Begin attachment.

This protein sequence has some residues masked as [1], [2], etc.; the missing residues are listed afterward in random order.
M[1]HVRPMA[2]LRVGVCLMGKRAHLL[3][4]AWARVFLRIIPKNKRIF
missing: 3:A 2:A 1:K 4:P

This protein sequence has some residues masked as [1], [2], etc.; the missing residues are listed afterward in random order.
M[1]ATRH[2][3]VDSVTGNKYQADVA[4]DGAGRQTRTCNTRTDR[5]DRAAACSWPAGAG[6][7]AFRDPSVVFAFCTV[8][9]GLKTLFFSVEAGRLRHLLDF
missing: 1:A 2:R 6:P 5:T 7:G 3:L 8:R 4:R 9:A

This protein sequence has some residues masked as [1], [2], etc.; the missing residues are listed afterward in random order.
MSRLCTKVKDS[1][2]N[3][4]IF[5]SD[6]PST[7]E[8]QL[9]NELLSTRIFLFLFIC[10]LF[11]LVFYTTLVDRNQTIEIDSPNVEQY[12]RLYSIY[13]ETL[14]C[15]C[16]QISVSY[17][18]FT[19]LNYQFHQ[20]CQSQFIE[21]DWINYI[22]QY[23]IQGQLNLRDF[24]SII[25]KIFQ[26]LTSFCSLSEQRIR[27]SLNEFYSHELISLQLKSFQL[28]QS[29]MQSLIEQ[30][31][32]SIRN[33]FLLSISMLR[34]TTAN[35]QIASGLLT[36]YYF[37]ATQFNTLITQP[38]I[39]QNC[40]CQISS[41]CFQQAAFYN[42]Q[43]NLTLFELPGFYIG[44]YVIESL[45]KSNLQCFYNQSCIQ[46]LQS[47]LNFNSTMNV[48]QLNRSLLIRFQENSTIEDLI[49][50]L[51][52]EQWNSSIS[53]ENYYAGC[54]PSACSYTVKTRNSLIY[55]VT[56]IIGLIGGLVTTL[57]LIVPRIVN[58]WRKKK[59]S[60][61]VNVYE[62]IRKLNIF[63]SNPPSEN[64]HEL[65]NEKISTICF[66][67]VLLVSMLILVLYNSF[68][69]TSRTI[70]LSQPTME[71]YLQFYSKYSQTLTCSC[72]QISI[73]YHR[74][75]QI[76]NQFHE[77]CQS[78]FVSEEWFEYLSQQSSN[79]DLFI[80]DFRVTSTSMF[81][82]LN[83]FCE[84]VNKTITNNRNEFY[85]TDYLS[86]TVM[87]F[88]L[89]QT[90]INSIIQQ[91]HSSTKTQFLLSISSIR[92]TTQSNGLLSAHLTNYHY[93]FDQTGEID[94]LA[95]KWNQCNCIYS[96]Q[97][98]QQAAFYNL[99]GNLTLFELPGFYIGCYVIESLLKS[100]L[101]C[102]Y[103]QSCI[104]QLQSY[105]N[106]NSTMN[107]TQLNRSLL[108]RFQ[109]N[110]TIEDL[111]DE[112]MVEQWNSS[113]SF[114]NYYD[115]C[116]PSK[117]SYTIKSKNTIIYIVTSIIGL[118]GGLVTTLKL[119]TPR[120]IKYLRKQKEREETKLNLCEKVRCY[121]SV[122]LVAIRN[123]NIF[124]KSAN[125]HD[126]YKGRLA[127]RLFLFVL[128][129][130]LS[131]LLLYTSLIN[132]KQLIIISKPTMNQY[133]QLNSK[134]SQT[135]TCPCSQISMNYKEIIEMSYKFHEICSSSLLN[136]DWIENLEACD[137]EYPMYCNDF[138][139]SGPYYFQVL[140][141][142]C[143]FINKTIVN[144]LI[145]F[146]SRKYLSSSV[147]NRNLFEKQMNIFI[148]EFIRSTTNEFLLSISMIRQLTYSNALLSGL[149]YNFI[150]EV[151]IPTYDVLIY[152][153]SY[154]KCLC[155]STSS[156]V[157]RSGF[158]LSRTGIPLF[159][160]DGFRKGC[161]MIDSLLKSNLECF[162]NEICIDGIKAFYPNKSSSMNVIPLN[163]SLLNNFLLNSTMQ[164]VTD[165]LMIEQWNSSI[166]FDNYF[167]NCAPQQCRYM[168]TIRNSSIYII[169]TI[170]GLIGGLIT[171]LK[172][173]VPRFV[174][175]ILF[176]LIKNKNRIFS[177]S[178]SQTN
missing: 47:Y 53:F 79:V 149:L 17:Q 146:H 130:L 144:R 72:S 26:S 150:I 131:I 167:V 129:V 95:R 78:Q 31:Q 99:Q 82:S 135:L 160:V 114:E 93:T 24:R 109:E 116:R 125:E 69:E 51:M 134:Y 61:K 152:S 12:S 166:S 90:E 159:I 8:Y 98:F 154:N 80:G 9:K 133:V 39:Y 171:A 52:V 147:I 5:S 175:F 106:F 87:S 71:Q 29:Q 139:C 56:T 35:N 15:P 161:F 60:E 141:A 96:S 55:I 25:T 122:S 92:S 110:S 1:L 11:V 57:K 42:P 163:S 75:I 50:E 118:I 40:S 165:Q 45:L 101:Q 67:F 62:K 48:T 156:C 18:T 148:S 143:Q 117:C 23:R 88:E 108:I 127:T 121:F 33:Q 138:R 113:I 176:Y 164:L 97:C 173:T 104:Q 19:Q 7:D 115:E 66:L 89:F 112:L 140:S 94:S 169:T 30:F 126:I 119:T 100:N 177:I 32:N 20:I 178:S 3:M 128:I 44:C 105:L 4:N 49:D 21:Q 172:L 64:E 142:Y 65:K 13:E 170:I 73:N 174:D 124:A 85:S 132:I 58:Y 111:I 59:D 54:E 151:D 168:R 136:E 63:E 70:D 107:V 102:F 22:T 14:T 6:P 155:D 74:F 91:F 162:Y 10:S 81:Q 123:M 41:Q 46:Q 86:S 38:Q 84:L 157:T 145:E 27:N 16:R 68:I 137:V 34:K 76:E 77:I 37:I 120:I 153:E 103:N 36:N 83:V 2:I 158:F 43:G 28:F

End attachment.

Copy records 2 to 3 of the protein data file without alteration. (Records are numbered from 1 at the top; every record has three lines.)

This protein sequence has some residues masked as [1], [2], etc.; the missing residues are listed afterward in random order.
M[1]ATRH[2][3]VDSVTGNKYQADVA[4]DGAGRQTRTCNTRTDR[5]DRAAACSWPAGAG[6][7]AFRDPSVVFAFCTV[8][9]GLKTLFFSVEAGRLRHLLDF
missing: 1:A 2:R 6:P 5:T 7:G 3:L 8:R 4:R 9:A

This protein sequence has some residues masked as [1], [2], etc.; the missing residues are listed afterward in random order.
MSRLCTKVKDS[1][2]N[3][4]IF[5]SD[6]PST[7]E[8]QL[9]NELLSTRIFLFLFIC[10]LF[11]LVFYTTLVDRNQTIEIDSPNVEQY[12]RLYSIY[13]ETL[14]C[15]C[16]QISVSY[17][18]FT[19]LNYQFHQ[20]CQSQFIE[21]DWINYI[22]QY[23]IQGQLNLRDF[24]SII[25]KIFQ[26]LTSFCSLSEQRIR[27]SLNEFYSHELISLQLKSFQL[28]QS[29]MQSLIEQ[30][31][32]SIRN[33]FLLSISMLR[34]TTAN[35]QIASGLLT[36]YYF[37]ATQFNTLITQP[38]I[39]QNC[40]CQISS[41]CFQQAAFYN[42]Q[43]NLTLFELPGFYIG[44]YVIESL[45]KSNLQCFYNQSCIQ[46]LQS[47]LNFNSTMNV[48]QLNRSLLIRFQENSTIEDLI[49][50]L[51][52]EQWNSSIS[53]ENYYAGC[54]PSACSYTVKTRNSLIY[55]VT[56]IIGLIGGLVTTL[57]LIVPRIVN[58]WRKKK[59]S[60][61]VNVYE[62]IRKLNIF[63]SNPPSEN[64]HEL[65]NEKISTICF[66][67]VLLVSMLILVLYNSF[68][69]TSRTI[70]LSQPTME[71]YLQFYSKYSQTLTCSC[72]QISI[73]YHR[74][75]QI[76]NQFHE[77]CQS[78]FVSEEWFEYLSQQSSN[79]DLFI[80]DFRVTSTSMF[81][82]LN[83]FCE[84]VNKTITNNRNEFY[85]TDYLS[86]TVM[87]F[88]L[89]QT[90]INSIIQQ[91]HSSTKTQFLLSISSIR[92]TTQSNGLLSAHLTNYHY[93]FDQTGEID[94]LA[95]KWNQCNCIYS[96]Q[97][98]QQAAFYNL[99]GNLTLFELPGFYIGCYVIESLLKS[100]L[101]C[102]Y[103]QSCI[104]QLQSY[105]N[106]NSTMN[107]TQLNRSLL[108]RFQ[109]N[110]TIEDL[111]DE[112]MVEQWNSS[113]SF[114]NYYD[115]C[116]PSK[117]SYTIKSKNTIIYIVTSIIGL[118]GGLVTTLKL[119]TPR[120]IKYLRKQKEREETKLNLCEKVRCY[121]SV[122]LVAIRN[123]NIF[124]KSAN[125]HD[126]YKGRLA[127]RLFLFVL[128][129][130]LS[131]LLLYTSLIN[132]KQLIIISKPTMNQY[133]QLNSK[134]SQT[135]TCPCSQISMNYKEIIEMSYKFHEICSSSLLN[136]DWIENLEACD[137]EYPMYCNDF[138][139]SGPYYFQVL[140][141][142]C[143]FINKTIVN[144]LI[145]F[146]SRKYLSSSV[147]NRNLFEKQMNIFI[148]EFIRSTTNEFLLSISMIRQLTYSNALLSGL[149]YNFI[150]EV[151]IPTYDVLIY[152][153]SY[154]KCLC[155]STSS[156]V[157]RSGF[158]LSRTGIPLF[159][160]DGFRKGC[161]MIDSLLKSNLECF[162]NEICIDGIKAFYPNKSSSMNVIPLN[163]SLLNNFLLNSTMQ[164]VTD[165]LMIEQWNSSI[166]FDNYF[167]NCAPQQCRYM[168]TIRNSSIYII[169]TI[170]GLIGGLIT[171]LK[172][173]VPRFV[174][175]ILF[176]LIKNKNRIFS[177]S[178]SQTN
missing: 47:Y 53:F 79:V 149:L 17:Q 146:H 130:L 144:R 72:S 26:S 150:I 131:I 167:V 129:V 95:R 78:Q 31:Q 99:Q 82:S 135:L 160:V 114:E 93:T 24:R 109:E 116:R 125:E 69:E 51:M 134:Y 61:K 152:S 12:S 166:S 90:E 159:I 8:Y 98:F 154:N 80:G 9:K 133:V 39:Y 171:A 52:V 147:I 5:S 175:F 106:F 87:S 71:Q 29:Q 139:C 56:T 35:N 15:P 161:F 60:E 141:A 96:S 55:I 25:T 122:S 92:S 110:S 1:L 11:V 57:K 42:P 163:S 75:I 50:E 118:I 40:S 165:Q 45:L 101:Q 67:F 62:K 48:T 156:C 18:T 148:S 143:Q 117:C 23:R 88:E 108:I 127:T 121:F 33:Q 138:R 113:I 176:Y 164:L 97:C 173:T 104:Q 19:Q 7:D 115:E 66:L 89:F 112:L 140:S 94:S 169:T 30:F 126:I 119:T 100:N 177:I 32:N 20:I 178:S 3:M 128:I 44:C 105:L 4:N 49:D 21:Q 172:L 64:E 142:Y 65:K 13:E 170:I 73:N 174:D 124:A 85:S 132:I 58:Y 111:I 59:D 54:E 151:D 168:R 136:E 63:E 70:D 107:V 102:F 22:T 14:T 6:P 155:D 74:F 91:F 162:Y 10:S 81:Q 123:M 41:Q 46:Q 86:S 38:Q 84:L 157:T 145:E 27:N 16:R 68:I 137:V 34:K 76:E 77:I 37:I 120:I 153:E 103:N 36:N 83:V 2:I 158:F 43:G 28:F